Supreme Court evangelicals
The Rev. Robert Schenck testifies during a U.S. House Judiciary Committee hearing entitled “Undue Influence: Operation Higher Court and Politicking at SCOTUS,” looking into allegations that he had advance word of the outcome of a major 2014 Supreme Court case, on Capitol Hill in Washington, U.S., Dec. 8. REUTERS/Evelyn Hockstein

An evangelical minister told a U.S congressional panel on Thursday that he ran a campaign to covertly influence the U.S. Supreme Court that “pushed the boundaries of Christian ethics.”

The Rev. Robert Schenck also said the effort allowed him to learn about a landmark 2014 ruling in advance. Rep. Darrell Issa, whose district covers parts of North and East County, called the minister’s story “completely unsupported and uncorroborated and in doubt.”

Schenck appeared before the Democratic-led House Judiciary Committee after telling the New York Times that he learned about the Burwell v. Hobby Lobby ruling weeks before its public announcement from a conservative ally who dined with her husband at the home of Justice Samuel Alito and his wife.

The 2014 decision was a victory for religious conservatives, as it exempted family-owned businesses that objected on religious grounds from a federal requirement that any health insurance they provide to employees must cover birth control for women.

Schenck, an author and civilian chaplain who resides near Washington D.C., said he learned about the ruling ahead of time after launching an influence campaign dubbed “Operation Higher Court” in which he recruited wealthy couples to serve as “stealth missionaries” to get close to the court’s conservative justices.

“Our overarching goals were to gain insights into the conservative justices’ thinking and to shore up their resolve to render solid, unapologetic opinions, particularly against abortion,” he testified under subpoena.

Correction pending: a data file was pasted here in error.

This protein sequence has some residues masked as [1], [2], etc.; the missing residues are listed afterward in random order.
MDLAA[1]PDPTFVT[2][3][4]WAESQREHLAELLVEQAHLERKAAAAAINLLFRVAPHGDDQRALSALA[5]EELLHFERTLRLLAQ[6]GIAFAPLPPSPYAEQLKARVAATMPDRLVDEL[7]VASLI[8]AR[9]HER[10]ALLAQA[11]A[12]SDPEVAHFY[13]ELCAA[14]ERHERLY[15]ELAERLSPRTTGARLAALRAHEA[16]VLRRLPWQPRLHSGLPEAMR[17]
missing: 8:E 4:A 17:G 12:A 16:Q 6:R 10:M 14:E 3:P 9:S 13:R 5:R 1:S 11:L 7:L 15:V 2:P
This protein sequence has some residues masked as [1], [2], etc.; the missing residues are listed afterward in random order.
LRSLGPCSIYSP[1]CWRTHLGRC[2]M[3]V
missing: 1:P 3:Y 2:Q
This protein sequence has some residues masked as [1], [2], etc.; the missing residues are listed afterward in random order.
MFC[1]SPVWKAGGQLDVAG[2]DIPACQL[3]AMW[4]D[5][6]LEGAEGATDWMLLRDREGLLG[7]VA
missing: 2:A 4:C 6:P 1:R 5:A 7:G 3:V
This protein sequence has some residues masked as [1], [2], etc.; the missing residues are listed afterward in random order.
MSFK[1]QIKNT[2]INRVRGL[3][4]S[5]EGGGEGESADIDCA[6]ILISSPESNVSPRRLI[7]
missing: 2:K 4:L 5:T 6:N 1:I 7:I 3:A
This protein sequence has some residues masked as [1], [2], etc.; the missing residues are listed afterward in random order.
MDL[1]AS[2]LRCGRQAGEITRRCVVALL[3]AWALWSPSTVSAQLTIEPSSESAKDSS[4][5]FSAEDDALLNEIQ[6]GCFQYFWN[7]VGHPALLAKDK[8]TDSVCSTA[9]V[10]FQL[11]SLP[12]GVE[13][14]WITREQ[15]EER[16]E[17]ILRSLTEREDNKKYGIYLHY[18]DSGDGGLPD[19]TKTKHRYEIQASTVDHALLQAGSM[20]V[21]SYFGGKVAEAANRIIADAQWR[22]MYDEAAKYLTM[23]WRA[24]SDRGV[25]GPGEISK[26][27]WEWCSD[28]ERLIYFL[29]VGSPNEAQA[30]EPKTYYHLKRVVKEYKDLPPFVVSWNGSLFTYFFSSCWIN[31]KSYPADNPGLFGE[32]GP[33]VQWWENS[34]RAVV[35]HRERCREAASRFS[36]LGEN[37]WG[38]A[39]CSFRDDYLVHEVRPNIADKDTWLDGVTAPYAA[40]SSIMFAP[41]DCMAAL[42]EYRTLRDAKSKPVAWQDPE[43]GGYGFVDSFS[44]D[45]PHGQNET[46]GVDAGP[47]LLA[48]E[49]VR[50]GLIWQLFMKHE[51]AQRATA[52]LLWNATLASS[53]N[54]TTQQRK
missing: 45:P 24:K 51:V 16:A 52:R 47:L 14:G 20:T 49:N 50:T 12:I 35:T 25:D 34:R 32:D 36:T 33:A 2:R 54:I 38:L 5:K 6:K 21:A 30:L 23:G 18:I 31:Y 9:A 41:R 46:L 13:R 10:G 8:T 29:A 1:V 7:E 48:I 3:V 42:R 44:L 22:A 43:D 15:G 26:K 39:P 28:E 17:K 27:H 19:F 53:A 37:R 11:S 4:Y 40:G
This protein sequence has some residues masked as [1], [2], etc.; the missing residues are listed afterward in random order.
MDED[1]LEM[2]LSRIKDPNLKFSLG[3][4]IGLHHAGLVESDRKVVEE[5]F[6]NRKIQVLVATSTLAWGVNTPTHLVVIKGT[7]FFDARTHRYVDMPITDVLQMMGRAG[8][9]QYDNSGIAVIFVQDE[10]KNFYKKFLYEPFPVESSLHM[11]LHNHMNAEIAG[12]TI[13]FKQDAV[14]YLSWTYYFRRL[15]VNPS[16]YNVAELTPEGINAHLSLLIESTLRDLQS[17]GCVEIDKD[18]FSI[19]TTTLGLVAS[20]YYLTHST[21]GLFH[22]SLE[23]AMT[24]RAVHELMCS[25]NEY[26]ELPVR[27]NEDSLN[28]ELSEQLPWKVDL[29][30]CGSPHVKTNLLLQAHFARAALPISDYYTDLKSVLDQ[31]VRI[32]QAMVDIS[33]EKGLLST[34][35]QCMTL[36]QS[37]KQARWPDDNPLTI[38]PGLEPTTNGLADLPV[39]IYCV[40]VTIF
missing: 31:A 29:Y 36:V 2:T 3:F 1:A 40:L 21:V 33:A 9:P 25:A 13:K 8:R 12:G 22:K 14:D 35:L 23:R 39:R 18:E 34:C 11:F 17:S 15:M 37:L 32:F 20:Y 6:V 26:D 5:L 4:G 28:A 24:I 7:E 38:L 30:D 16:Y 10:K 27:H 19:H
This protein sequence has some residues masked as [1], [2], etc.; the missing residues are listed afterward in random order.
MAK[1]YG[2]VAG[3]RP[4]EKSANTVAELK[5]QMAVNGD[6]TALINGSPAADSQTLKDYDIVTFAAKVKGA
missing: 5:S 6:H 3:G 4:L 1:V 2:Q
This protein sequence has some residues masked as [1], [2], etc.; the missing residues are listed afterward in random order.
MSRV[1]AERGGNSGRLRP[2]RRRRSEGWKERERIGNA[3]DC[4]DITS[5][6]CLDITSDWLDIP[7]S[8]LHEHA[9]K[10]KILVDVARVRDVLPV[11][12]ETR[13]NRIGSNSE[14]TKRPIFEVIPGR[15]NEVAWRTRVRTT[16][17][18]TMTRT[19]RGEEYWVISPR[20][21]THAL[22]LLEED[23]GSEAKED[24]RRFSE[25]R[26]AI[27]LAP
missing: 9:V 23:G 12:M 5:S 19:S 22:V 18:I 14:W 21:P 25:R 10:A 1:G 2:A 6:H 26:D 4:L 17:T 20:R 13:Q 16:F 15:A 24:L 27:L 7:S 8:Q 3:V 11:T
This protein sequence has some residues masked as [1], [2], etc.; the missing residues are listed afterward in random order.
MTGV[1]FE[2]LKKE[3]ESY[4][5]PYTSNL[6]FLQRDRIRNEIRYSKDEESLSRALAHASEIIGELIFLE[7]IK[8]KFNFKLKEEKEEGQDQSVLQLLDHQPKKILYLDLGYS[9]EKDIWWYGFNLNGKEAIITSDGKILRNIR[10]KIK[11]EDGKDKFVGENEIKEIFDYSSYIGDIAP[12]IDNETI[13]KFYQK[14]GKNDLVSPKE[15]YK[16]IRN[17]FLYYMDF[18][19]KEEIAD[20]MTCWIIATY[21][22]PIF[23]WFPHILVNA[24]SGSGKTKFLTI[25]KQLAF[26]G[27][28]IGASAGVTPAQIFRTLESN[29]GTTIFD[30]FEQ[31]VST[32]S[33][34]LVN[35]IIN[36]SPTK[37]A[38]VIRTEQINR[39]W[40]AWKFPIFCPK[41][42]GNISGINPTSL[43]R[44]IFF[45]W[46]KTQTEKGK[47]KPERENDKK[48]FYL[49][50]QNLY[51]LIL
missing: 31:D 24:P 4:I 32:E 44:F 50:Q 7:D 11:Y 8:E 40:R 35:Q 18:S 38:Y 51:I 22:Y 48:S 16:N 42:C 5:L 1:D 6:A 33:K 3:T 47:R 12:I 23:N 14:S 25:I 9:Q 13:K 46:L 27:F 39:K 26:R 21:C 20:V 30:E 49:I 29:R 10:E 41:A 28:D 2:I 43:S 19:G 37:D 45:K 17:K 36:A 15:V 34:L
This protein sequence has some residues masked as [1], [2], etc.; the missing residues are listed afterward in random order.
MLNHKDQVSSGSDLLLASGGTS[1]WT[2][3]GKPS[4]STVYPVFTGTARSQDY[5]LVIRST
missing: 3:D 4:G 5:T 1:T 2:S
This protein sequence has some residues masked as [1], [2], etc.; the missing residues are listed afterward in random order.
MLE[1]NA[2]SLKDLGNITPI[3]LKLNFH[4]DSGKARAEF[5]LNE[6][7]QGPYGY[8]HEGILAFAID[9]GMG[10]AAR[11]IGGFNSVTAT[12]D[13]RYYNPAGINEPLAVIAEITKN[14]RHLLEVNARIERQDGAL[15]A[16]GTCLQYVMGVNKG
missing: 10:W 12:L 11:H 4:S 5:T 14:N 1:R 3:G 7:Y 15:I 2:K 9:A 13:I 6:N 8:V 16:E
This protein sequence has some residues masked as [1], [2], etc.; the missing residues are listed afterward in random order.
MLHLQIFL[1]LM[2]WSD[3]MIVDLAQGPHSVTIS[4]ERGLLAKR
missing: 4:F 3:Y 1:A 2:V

Schenck, who has since disavowed many of his anti-abortion and socially conservative stances, said he learned about the Hobby Lobby ruling after one of those “stealth missionaries” dined with Alito. The justice has denied leaking the decision.

Schenck said he only decided to speak to the media about the 2014 incident after a draft copy of the eventual ruling in June overturning the landmark 1973 Roe v Wade decision that had legalized abortion nationwide was leaked to Politico.

Alito authored that decision, called Dobbs v. Jackson Women’s Health Organization, and the Hobby Lobby one. Schenck said he was motivated to come forward out of fear Supreme Court staff could unfairly take the blame for this year’s leak.

Chief Justice John Roberts directed the Supreme Court’s marshal to investigate the leak in the Dobbs case, calling it a “betrayal.” Alito recently said the leak this year put him and his colleagues at risk of assassination.

Democratic lawmakers said Schenck’s account underscored the need for legislation requiring the U.S. Supreme Court, which now has a 6-3 conservative majority, to adopt a code of ethics, which unlike lower-level federal courts the high court lacks.

“I believe we pushed the boundaries of Christian ethics and compromised the high court’s promise to administer equal justice,” Schenck said. “But I’m also conscious we were never admonished for the type of work our missionaries did.”

Republicans at the hearing, like Issa, called into question Schenck’s account, dismissing it as unfounded hearsay and an attempt by Democrats to smear Alito because they disliked his rulings.

(Reporting by Gram Slattery; editing by Scott Malone and Howard Goller)